Structural changes in the Sanctioned Plan
  • Addition to the area
  • Change in height
  • Removal of part of a building
  • Construction or removal or cutting into of any wall or partition, column, beam, floor
  • Change to or closing of any required means of access
  • Change to the fixtures or equipment
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Any structural changes as well as the changes mentioned earlier, maybe done in the sanctioned plans and layout by the developers only with the prior consent of at least 2/3rd of the allottees.

Also, after the introduction of the RERA Act, the allottee is allowed to claim compensation against any structural defect within five years, if brought into the notice of the developer.

Provisions regarding Sanctioned Plan

Section 4 (2) (d)

  • The promoter has to attach some documents while applying for the registration of the project.
  • The document includes sanctioned plan, layout plan, and other specifications of the proposed project and the whole project sanctioned by the authority.

Section 11 (3) (a)

  • The promoter is duty bound to provide the sanctioned plans, layout plans along with the specifications, approved by the competent authority to the allottee, at the time of booking and issuing the allotment letter.

Section 14 (1)

  • The promoter must adhere to the sanctioned plans and layout plans approved by the competent authority.
  • The proposed project has to be developed and completed by the promoter in accordance with sanctioned plans, layout plans and other specification, approved by the authority.

Section 14 (2)

  • The promoter is not allowed to make any alterations, additions, or changes in the approved sanctioned plan and layout plan without written consent of the owner of the flat.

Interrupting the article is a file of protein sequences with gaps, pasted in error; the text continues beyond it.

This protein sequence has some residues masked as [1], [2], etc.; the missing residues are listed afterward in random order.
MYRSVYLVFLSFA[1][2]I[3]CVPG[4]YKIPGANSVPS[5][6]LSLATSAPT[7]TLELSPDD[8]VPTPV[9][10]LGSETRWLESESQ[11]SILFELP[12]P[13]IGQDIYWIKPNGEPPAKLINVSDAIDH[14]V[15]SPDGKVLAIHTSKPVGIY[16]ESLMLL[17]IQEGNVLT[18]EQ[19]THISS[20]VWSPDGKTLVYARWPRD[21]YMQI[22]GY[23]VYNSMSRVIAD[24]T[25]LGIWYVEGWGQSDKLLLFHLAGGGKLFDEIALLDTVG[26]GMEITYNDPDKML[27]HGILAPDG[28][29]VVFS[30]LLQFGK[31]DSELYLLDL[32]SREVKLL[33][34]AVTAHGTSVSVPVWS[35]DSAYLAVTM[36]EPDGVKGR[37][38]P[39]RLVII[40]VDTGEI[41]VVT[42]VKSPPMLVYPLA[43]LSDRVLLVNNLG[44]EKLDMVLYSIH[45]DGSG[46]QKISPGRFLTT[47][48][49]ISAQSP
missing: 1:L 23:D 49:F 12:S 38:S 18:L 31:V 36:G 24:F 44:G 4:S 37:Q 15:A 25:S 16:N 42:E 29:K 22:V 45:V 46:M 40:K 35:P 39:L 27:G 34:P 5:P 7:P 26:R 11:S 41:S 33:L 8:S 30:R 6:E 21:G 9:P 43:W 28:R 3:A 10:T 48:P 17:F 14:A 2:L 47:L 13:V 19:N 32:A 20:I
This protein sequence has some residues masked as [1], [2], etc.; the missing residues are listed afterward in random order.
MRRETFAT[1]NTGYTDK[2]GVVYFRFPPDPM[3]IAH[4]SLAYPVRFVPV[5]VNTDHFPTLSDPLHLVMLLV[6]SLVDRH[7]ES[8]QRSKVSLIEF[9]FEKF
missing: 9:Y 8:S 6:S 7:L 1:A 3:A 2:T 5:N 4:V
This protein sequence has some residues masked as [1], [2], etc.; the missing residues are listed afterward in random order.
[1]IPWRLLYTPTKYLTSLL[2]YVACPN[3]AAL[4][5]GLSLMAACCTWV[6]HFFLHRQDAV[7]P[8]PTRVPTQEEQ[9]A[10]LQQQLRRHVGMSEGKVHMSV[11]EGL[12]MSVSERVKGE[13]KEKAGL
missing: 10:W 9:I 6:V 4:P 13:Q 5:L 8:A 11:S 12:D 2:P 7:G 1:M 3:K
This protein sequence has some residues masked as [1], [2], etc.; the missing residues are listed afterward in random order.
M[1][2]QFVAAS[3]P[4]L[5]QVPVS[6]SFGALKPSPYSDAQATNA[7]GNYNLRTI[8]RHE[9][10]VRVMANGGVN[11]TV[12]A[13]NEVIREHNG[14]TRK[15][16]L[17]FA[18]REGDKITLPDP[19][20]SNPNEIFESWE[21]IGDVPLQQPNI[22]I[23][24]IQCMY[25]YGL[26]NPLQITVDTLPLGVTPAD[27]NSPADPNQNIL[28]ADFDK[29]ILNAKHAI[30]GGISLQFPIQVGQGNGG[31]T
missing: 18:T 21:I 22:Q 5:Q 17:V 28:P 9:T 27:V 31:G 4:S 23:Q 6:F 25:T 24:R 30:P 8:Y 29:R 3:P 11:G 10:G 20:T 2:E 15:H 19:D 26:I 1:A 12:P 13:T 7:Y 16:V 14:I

• Also, any alterations, or additions in the sanctioned plan or layout plan and the common areas of the building, cannot be made unless the 2/3rd of the allottees other than the promoter agreed to this.
  • Thus, a developer is duty bound to adhere to the approved plans during the construction and cannot deviate from them.
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Section 19 (1) & (5)

  • The allottee is entitled to get the information relating to sanctioned plans, layout plans along with the specifications, which is approved by the competent authority.
  • The allottee is entitled to get all other information provided under the ACT or the rules and regulations or agreement of sale with the promoter.
  • If the promoter fails to comply, then the allottee has a right to withdraw from the project and will be liable to pay the entire amount paid by the allottee with the applicable interest.


Before the implementation of RERA Act, 2016[1], developers used to alter and amend the terms and conditions as per their convenience, leaving the allottees helpless.

However, after the enactment of the RERA Act, 2016 the buyers feels safer and be assured against the one sided terms and conditions imposed by the developers.

Read our article: Timeline Extension in RERA: A Pro Developer